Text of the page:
It dawned on me - the sun behind this thought - is that by virtue of its sheer
compression, poetry generally pushes a little further into the unknown than
novels are able to.

(But any novel that does so is a poem in my eyes. See, for instance, Jean Rhys'
'Wide Sargasso Sea'. And similarly, in a novelist's eyes a brilliant poem might
approach the scope of 'War and Peace'.)


Linguists often note how many words the Eskimo people have for 'snow.'


Why do we, we who speak only English, have only one word for 'love'?


Another word for love might be 'snow'.


"My god is immense, and lonely
but unbowed"

- Ted Berrigan, in 'Words for Love'


God is a word for love is a word for snow.


Language isn't enough. The most a writer can hope for is to fail with
grace. I can gesture towards a feeling but I cannot make you feel
what I feel when I feel snow on my face.

I cannot understand what you mean when you say 'love'.


'Failure' is a concept. As the gaps between words widen, it too falls away,
tinkling like the glass of a beaded curtain. Time, too, falls away, and in the
silence no explanation is necessary.

'Silence' is a concept too. Behind it is that towards which we can only gesture.
One gesture might be "my friendship extends as far as the hand that holds
your coffee cup now, and at other times it richochets off stars".

It is hard to know where we are going because all the signs lead to a place
without signs and symbols of anything, anything. They lead to place where
we and the universe just are.


This is our shared loneliness.


Behind it is the silence of snow.


'Thank you' is a gesture, readers, take my hand.

Monday, December 20, 2004

(Rereading this blog from start to finish tonight its repetitions seem to coil around eachother a maze that enfolds itself into itself endlessly and I think this is an accurate reflection of how I think as I am writing it.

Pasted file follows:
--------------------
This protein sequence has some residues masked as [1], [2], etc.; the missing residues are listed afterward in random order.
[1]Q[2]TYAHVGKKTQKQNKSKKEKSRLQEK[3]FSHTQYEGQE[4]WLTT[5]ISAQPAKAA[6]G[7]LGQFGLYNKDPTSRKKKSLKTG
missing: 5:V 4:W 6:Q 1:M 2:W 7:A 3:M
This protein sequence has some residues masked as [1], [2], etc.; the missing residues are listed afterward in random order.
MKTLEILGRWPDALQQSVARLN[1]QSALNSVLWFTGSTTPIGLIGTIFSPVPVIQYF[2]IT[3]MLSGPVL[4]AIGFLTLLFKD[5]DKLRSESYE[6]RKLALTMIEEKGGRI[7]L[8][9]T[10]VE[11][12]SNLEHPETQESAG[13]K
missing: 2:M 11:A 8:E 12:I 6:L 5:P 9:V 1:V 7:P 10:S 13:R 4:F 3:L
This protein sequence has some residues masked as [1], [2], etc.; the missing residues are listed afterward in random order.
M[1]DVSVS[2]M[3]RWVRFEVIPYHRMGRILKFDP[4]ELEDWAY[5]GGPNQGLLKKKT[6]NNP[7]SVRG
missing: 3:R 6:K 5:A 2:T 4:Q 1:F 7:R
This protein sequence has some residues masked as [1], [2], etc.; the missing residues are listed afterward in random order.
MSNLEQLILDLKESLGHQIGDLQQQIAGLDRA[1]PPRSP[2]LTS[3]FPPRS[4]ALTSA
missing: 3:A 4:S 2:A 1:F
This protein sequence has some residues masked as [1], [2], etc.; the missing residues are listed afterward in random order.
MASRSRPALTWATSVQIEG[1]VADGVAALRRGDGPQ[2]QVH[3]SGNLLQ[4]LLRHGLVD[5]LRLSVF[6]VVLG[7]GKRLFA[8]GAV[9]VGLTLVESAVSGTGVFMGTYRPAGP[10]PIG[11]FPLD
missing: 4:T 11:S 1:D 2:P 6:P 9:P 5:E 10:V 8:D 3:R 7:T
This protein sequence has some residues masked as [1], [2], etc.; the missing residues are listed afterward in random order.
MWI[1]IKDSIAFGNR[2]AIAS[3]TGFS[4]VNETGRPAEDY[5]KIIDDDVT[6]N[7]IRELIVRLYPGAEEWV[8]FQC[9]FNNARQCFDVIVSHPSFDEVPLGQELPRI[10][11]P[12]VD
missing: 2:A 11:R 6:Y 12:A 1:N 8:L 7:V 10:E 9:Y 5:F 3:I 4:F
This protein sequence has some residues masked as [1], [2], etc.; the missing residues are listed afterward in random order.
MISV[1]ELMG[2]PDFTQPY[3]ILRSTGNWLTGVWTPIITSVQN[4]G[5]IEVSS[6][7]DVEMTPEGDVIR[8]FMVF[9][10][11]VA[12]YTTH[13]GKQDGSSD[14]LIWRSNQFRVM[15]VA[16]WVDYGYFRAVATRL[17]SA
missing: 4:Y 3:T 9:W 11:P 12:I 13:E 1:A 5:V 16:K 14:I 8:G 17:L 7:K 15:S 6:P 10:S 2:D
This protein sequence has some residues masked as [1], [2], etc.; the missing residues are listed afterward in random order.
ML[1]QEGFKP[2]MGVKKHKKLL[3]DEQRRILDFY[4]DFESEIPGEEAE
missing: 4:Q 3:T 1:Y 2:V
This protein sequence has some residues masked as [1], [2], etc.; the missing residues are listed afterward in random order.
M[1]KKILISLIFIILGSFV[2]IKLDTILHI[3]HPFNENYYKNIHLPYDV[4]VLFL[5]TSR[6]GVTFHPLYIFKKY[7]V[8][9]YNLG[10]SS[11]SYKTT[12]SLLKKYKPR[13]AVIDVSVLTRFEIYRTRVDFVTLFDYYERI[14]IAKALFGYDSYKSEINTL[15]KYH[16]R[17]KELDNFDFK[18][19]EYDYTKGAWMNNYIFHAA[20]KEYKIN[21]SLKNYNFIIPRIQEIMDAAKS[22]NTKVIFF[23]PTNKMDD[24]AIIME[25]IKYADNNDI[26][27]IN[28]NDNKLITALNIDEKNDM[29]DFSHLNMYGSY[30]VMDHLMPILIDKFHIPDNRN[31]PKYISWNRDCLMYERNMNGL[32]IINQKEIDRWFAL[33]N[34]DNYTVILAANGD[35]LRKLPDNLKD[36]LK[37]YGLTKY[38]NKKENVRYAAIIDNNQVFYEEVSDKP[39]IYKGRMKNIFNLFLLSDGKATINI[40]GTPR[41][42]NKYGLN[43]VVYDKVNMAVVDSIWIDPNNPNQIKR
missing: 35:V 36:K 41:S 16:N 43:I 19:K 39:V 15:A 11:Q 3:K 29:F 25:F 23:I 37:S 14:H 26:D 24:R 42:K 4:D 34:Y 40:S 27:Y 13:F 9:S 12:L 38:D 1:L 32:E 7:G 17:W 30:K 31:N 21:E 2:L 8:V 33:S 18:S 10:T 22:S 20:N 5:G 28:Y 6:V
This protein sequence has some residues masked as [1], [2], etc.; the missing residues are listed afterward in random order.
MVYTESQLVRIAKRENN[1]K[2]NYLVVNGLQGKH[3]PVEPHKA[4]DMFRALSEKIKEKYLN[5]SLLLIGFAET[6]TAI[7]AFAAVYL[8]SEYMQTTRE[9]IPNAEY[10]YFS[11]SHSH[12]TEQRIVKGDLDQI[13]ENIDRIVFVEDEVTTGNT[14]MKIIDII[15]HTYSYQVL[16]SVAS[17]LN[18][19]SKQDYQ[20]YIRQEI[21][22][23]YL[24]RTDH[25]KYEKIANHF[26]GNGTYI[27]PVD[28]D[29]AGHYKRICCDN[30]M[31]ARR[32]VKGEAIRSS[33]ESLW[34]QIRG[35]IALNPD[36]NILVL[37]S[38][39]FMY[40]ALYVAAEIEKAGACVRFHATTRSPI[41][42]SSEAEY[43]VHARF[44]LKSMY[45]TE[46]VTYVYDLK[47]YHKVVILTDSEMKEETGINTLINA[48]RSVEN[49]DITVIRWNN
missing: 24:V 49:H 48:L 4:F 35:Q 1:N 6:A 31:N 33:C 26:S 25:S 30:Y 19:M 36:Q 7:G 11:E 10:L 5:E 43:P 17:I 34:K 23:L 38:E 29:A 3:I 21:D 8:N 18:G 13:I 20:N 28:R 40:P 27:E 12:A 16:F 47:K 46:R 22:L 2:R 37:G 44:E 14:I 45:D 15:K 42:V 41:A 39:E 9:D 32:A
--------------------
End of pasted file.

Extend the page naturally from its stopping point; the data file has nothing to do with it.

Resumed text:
When I write a POEM it is like a cinematic instant, a DNA segment removed from the whole. It says specific things about a finite field of variables but the interactions are potentially limitless.

When I talk I am here. I am wearing a watch. But sometimes I am not here or time floats.)
Burning Bright

If I could be friends with any animal I'd like to be a tiger's friend. He and
I would lie in the sun.

Then at night the tiger would pace around the campsite, guarding a wide
arc around the fire, beside which I slept.

My pillow - made from woven-together cloths from the clothes I took
with me from when I was a princess.

The pillow would be a crazy quilt of silks and saffrons, fading with sun
and many cares.

Every morning the tiger would yawn with incredible silent strength and
flex his powerful shoulders. Cat yoga.

I would wake up, yawn, and stretch my own scrawny shoulders until one
day I would wake up and I would be the tiger and the tiger would be me.

One personality, part child, part tiger.
But also I don't want to sleep because there are so many things
to dream awake.

Snow makes the town a new town.

Life puts on its magic cloak, and I am seven years old,
up late reading by torchlight.
My sleep test came back normal.
I'm normal.

But I still can't sleep.
Can't sleep can't sleep can't sleep.

At least it is the world's problem, now,
and not mine.

Headline in tomorrow's paper:


(Philip Whalen's poem 'Further Notice' deals with this theme.)

Sunday, December 19, 2004

I just woke from a nightmare about lawyers!

Friday, December 17, 2004

About 25 millilitres of clarity

This has been a very intense ... life. For the benefit of confused
friends, let me say

* Yes, I am still in Rochester
* Yes, I am staying in Rochester, for the next several months, anyway
* Yes, I am single now
* Yes, I am getting my own tiny place in the new year some time
* Yes, it is snowing here but
* No, I'm not riding my bike anymore because my bike needs to go to the repair store,

plus my first winter proves too cold for cycling
after all.